A Debate on the Argument from Contingency
Father F. C. Copleston and Bertrand Russell
Broadcast in 1948 on the Third Program of the British Broadcasting Corporation. Published in Humanitas (Manchester) and reprinted in Bertrand Russell, Why I Am Not a Christian (London: George Allen & Unwin, 1957).
Copleston: As we are going to discuss the existence of God, it might perhaps be as well to come to some provisional agreement as to what we understand by the term "God." I presume that we mean a supreme personal being -- distinct from the world and creator of the world. Would you agree -- provisionally at least -- to accept this statement as the meaning of the term "God"?
Russell: Yes, I accept this definition.
Copleston: Well, my position is the affirmative position that such a being actually exists, and that His existence can be proved philosophically. Perhaps you would tell me if your position is that of agnosticism or of atheism. I mean, would you say that the non-existence of God can be proved?
Russell: No, I should not say that: my position is agnostic.
Copleston: Would you agree with me that the problem of God is a problem of great importance? For example, would you agree that if God does not exist, human beings and human history can have no other purpose than the purpose they choose to give themselves, which -- in practice -- is likely to mean the purpose which those impose who have the power to impose it?
Russell: Roughly speaking, yes, though I should have to place some limitation on your last clause.
Copleston: Would you agree that if there is no God -- no absolute Being -- there can be no absolute values? I mean, would you agree that if there is no absolute good that the relativity of values results?
Russell: No, I think these questions are logically distinct. Take, for instance, G. E. Moore's Principia Ethica, where he maintains that there is a distinction of good and evil, that both of these are definite concepts. But he does not bring in the idea of God to support that contention.
Copleston: Well, suppose we leave the question of good till later, till we come to the moral argument, and I give first a metaphysical argument. I'd like to put the main weight on the metaphysical argument based on Leibniz's argument from "Contingency" and then later we might discuss the moral argument. Suppose I give a brief statement on the metaphysical argument and that then we go on to discuss it?
Russell: That seems to me to be a very good plan.
The Argument from Contingency
Copleston: Well, for clarity's sake, I'll divide the argument into distinct stages. First of all, I should say, we know that there are at least some beings in the world which do not contain in themselves the reason for their existence. For example, I depend on my parents, and now on the air, and on food, and so on. Now, secondly, the world is simply the real or imagined totality or aggregate of individual objects, none of which contain in themselves alone the reason for their existence. There isn't any world distinct from the objects which form it, any more than the human race is something apart from the members. Therefore, I should say, since objects or events exist, and since no object of experience contains within itself reason of its existence, this reason, the totality of objects, must have a reason external to itself. That reason must be an existent being. Well, this being is either itself the reason for its own existence, or it is not. If it is, well and good. If it is not, then we must proceed farther. But if we proceed to infinity in that sense, then there's no explanation of existence at all. So, I should say, in order to explain existence, we must come to a being which contains within itself the reason for its own existence, that is to say, which cannot not exist.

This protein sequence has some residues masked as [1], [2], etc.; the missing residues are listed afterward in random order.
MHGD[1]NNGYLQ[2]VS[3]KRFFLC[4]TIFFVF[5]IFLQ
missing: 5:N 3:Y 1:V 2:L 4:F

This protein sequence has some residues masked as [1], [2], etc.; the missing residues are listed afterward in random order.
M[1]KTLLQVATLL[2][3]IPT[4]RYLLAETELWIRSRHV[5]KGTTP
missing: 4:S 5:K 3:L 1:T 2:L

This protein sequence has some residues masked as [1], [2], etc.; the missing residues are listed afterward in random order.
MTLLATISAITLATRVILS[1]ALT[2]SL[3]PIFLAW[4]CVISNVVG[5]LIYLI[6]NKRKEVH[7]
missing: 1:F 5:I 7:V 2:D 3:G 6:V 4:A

Russell: This raises a great many points and it is not altogether easy to know where to begin, but I think that, perhaps, in answering your argument, the best point at which to begin is the question of necessary being. The word "necessary," I should maintain, can only be applied significantly to propositions. And, in fact, only to such as are analytic -- that is to say -- such as it is self-contradictory to deny. I could only admit a necessary being if there were a being whose existence it is self-contradictory to deny. I should like to know whether you would accept Leibniz's division of propositions into truths of reason and truths of fact. The former -- the truths of reason -- being necessary.
Copleston: Well, I certainly should not subscribe to what seems to be Leibniz's idea of truths of reason and truths of fact, since it would appear that, for him, there are in the long run only analytic propositions. It would seem that for Leibniz truths of fact are ultimately reducible to truths of reason. That is to say, to analytic propositions, at least for an omniscient mind. Well, I couldn't agree with that. For one thing it would fail to meet the requirements of the experience of freedom. I don't want to uphold the whole philosophy of Leibniz. I have made use of his argument from contingent to necessary being, basing the argument on the principle of sufficient reason, simply because it seems to me a brief and clear formulation of what is, in my opinion, the fundamental metaphysical argument for God's existence.